My children are grown. They don’t live here any more. Of course, now that I understand their capacity to thrive in the wild, I want them back. Ah well, let’s make lemonade.
As we have discussed, I’m turning my son’s room into a workroom, albeit one with a piece of furniture that looks suspiciously like a bed. My daughter’s space, on the other hand, will become the Guest Room, capital G, capital R.
But first we had to sort through two and a half decades of detritus. Beloved detritus. We brought both my kids home last month, with the express intention of clearing out.
“OK, Mom,” said my daughter the morning after she arrived, “Let’s go kick me out of your house.” I sputtered to answer, she replied, “I’m joking, Mom.”
We kept a lot. Beverly Bear, the dancer and the pith helmet. The photos and the figurines. As I said when I finally thought of a good response, “I’m happy to keep your treasured memories. But not your trash.” Every now and then I come up with a pretty bon mot.
Decluttered, we were ready for the first tenant. A rug.
You see, I’d been in email discussion with a reader, Linda Pakravan of Access Design Group, for a while. (You can see her blog, here.) She’d been sending me gentle and constant reminders about sourcing rugs certified by GoodWeave. I’ll let the site speak.
“The handmade carpet industry exploits nearly 250,000 children. GoodWeave is helping to combat this problem and transform the rug industry by certifying child-labor-free rugs and by providing education and opportunities to rescued and at-risk children. The GoodWeave certification is implemented by GoodWeave International.”
In shining recognition of the group’s work, their head, Kailash Satyarthi, won the Nobel Peace Prize. Yes, I would love to support their cause.
But it is difficult for the individual consumer to “shop” GoodWeave. Which is why Linda’s help was so useful. She suggested I look at rugs from a Massachusetts company called Merida. Not only GoodWeave certified, but committed to revitalizing the Fall River textile industry. Their portfolio is beautiful.
I was intrigued, charmed, and happy to be following up on my commitment to make the blog support these values. I want to align a love of luxury I cannot relinquish with my belief that humankind can get better if we just try.
Here’s the Grand Tournai I chose. In Vanilla. Look at those long, long channels.
Shadows fall across it like private art.
It’s wool and sisal – soft and textured, both. Comfortable for bare feet, and for sitting. I’ve already tested it with toddlers, thumbs up. The full subtle impact registers in person.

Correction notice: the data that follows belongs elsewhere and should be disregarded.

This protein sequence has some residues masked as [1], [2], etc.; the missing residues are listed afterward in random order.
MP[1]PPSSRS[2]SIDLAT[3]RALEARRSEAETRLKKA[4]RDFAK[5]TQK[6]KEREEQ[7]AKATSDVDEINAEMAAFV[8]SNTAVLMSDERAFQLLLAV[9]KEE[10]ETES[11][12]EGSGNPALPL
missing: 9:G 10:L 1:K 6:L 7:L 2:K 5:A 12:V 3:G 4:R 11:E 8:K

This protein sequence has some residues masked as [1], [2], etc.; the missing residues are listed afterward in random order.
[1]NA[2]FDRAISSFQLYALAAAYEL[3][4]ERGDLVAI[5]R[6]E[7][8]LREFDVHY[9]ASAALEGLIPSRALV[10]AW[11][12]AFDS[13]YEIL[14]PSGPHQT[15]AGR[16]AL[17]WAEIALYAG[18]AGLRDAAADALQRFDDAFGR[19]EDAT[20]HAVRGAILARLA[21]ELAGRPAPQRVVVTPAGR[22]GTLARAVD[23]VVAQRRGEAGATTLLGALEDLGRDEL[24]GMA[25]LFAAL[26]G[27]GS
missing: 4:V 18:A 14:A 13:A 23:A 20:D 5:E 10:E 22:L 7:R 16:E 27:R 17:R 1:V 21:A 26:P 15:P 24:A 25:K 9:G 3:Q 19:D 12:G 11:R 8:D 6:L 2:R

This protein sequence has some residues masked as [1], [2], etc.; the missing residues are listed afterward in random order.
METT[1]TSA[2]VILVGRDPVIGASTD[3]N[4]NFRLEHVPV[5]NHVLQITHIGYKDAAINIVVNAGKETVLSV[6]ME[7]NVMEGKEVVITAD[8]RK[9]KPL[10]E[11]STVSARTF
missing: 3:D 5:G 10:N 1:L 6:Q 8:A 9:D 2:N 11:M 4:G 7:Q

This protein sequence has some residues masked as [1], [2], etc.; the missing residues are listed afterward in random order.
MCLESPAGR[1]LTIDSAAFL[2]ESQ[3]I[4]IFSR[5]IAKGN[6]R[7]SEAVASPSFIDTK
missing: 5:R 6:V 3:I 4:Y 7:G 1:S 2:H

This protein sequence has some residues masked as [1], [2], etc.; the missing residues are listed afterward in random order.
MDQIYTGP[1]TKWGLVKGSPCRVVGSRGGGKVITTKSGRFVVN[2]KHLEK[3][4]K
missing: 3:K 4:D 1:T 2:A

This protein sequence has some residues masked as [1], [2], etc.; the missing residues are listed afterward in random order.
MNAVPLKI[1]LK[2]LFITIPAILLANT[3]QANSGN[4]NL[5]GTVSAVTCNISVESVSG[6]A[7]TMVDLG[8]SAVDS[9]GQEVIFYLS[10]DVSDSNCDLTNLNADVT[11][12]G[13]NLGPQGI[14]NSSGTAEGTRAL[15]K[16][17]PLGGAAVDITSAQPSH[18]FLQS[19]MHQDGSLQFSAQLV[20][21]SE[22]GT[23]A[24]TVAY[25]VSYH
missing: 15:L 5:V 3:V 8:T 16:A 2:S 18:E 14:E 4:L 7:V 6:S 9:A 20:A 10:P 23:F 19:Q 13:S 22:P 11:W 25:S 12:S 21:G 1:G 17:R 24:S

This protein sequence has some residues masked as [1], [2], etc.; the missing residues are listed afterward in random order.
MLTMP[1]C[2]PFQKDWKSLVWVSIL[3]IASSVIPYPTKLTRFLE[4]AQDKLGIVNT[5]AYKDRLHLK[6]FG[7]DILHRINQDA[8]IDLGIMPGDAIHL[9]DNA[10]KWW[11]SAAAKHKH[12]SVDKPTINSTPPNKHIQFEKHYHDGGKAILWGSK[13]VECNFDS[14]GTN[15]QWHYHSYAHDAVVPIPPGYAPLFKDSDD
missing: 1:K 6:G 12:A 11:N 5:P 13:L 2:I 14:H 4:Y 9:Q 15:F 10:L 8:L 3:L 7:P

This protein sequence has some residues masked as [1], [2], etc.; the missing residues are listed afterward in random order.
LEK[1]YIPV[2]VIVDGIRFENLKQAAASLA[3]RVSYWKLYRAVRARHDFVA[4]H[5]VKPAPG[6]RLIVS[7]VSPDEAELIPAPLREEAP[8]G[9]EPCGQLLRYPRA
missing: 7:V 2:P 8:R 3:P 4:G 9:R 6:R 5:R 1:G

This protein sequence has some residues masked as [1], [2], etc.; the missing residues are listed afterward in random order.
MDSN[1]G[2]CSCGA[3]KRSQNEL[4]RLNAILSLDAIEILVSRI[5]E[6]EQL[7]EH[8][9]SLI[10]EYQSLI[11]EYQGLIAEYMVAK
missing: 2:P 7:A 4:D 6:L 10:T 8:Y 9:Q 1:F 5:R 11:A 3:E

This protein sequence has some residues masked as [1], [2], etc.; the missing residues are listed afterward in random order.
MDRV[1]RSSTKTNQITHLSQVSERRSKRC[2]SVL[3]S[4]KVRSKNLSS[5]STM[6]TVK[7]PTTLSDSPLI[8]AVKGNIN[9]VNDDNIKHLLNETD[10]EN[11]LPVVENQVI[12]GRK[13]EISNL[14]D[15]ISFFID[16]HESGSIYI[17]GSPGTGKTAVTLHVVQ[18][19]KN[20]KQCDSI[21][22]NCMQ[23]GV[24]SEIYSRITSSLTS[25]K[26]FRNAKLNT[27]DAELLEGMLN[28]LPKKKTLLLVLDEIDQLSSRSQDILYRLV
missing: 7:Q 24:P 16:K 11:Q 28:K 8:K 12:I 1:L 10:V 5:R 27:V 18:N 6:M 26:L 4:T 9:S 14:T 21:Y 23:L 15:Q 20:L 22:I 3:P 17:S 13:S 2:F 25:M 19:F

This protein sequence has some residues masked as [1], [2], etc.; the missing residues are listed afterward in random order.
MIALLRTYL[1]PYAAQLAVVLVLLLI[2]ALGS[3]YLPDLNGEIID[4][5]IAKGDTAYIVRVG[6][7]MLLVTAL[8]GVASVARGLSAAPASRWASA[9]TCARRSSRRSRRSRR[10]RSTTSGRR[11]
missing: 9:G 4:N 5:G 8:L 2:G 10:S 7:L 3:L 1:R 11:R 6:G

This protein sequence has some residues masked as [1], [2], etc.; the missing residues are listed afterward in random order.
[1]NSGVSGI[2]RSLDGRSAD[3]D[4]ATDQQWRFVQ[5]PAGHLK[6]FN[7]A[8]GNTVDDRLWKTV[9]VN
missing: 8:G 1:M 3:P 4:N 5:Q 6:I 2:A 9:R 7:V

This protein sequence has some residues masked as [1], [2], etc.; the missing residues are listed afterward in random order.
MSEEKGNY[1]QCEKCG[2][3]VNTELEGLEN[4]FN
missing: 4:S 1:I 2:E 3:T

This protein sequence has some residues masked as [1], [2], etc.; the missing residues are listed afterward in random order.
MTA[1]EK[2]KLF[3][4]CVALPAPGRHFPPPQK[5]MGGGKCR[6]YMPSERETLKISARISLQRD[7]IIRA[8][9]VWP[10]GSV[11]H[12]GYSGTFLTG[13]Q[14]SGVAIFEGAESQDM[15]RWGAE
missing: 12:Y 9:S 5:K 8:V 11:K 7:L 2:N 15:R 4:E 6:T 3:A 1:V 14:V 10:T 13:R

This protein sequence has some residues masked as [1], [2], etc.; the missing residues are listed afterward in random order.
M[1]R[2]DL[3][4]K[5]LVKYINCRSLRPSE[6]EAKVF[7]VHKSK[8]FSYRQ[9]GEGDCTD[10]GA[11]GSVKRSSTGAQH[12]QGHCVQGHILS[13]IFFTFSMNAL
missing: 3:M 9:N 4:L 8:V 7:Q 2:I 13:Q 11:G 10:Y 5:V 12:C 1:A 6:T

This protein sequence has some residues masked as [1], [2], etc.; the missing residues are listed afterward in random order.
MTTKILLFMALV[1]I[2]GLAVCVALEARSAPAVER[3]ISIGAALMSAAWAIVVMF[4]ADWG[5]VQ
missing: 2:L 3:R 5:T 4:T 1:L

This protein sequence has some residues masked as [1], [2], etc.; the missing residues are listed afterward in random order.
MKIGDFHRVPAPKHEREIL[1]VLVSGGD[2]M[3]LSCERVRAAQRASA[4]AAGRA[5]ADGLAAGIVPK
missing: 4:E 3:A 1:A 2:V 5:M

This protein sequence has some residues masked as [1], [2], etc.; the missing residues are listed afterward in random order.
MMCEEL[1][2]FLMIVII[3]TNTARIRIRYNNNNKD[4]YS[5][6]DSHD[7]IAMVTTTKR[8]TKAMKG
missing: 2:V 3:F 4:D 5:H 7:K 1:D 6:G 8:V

The room itself, right now, looks fairly pitiable. So much to do. I’m after the same didn’t-work-too-hard, decorated-from-a-lived-life, imperfect-but-thoughtful look as in the rest of my house. But, I also want to live up to the elegance of the rug.
What would I like to reuse, if possible? For one, I am sentimentally and aesthetically attached to this duvet cover. Yes, I know it’s just a glorified sheet. Love’s unreasonable.
I’d also like to keep a table from my grandmother’s house. I’ve been told it was built in the 1930s, as a reproduction of 19th century furniture. Sounds about right, Grandmama spent the ’30s as well-resourced wife to a Springfield, MA business owner. She liked a little glamor.
And this Pottery Barn dresser, because I have no interest in buying more furniture than necessary. Drawers are handy. Surfaces are useful for displaying mementos we just can’t throw away.
And no way are we dumping Beverly Bear, her Rabbit cousin, or a hand-painted chest that was always used for dressup clothes. Ah the ice skating costumes and suit jackets. Kimonos and scarves. Spangles upon spangles upon spangles. But I digress.
None of this goes together automatically. But we’re resourceful at midlife, are we not?
I’m thinking I’ll use window coverings, another side table, an upholstered chaise longue, and lamp shades as unifying elements. I imagine cream windows, a matching side table, a vivid print for the chaise, and red or turquoise shades. But, I imagine a lot of things.
I’ve realized I like to use rugs as a starting point. For the workroom, it was this Harlequin from Annie Selke. For the guest room, I knew I wanted simple and white-ish. I’d considered this, from Serena & Lily. But now the Grand Tournai is on the real floor. GoodWeaves is, as they say, in the house.
I’m living with it to see what ideas evolve, passing the door every day, and imagining.
Let’s open the virtual floor to you. I learn from your thinking, even it takes a very different slant than mine.
Affiliate link to Serena & Lily only may generate commissions. No compensation from Access Design Studios or Merida received.